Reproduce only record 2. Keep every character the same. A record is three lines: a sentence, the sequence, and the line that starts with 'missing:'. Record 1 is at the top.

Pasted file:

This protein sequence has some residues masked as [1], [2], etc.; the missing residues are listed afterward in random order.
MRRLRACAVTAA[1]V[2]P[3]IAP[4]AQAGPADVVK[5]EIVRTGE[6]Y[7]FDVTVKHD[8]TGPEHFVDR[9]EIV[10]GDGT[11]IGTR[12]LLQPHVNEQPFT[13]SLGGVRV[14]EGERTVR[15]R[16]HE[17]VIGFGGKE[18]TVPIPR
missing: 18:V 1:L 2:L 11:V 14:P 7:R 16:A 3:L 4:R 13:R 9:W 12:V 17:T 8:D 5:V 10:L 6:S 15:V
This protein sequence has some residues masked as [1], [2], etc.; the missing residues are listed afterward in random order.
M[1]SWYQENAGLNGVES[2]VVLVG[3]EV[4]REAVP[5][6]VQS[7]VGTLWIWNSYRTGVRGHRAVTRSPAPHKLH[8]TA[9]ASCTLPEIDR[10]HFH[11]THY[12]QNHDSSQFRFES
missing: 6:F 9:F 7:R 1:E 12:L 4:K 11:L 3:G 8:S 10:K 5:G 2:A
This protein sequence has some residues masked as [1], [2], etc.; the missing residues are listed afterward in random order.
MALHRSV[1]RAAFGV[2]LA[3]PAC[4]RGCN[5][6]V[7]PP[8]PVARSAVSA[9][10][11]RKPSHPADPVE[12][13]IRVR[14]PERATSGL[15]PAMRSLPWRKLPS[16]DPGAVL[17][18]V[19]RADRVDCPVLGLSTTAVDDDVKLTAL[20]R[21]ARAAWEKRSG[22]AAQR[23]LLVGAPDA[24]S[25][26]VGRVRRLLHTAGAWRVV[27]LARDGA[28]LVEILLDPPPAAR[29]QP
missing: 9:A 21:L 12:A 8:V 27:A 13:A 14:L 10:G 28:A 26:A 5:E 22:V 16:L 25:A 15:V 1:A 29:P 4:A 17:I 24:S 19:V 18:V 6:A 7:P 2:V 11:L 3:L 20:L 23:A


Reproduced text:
This protein sequence has some residues masked as [1], [2], etc.; the missing residues are listed afterward in random order.
M[1]SWYQENAGLNGVES[2]VVLVG[3]EV[4]REAVP[5][6]VQS[7]VGTLWIWNSYRTGVRGHRAVTRSPAPHKLH[8]TA[9]ASCTLPEIDR[10]HFH[11]THY[12]QNHDSSQFRFES
missing: 6:F 9:F 7:R 1:E 12:L 4:K 11:L 3:G 8:S 10:K 5:G 2:A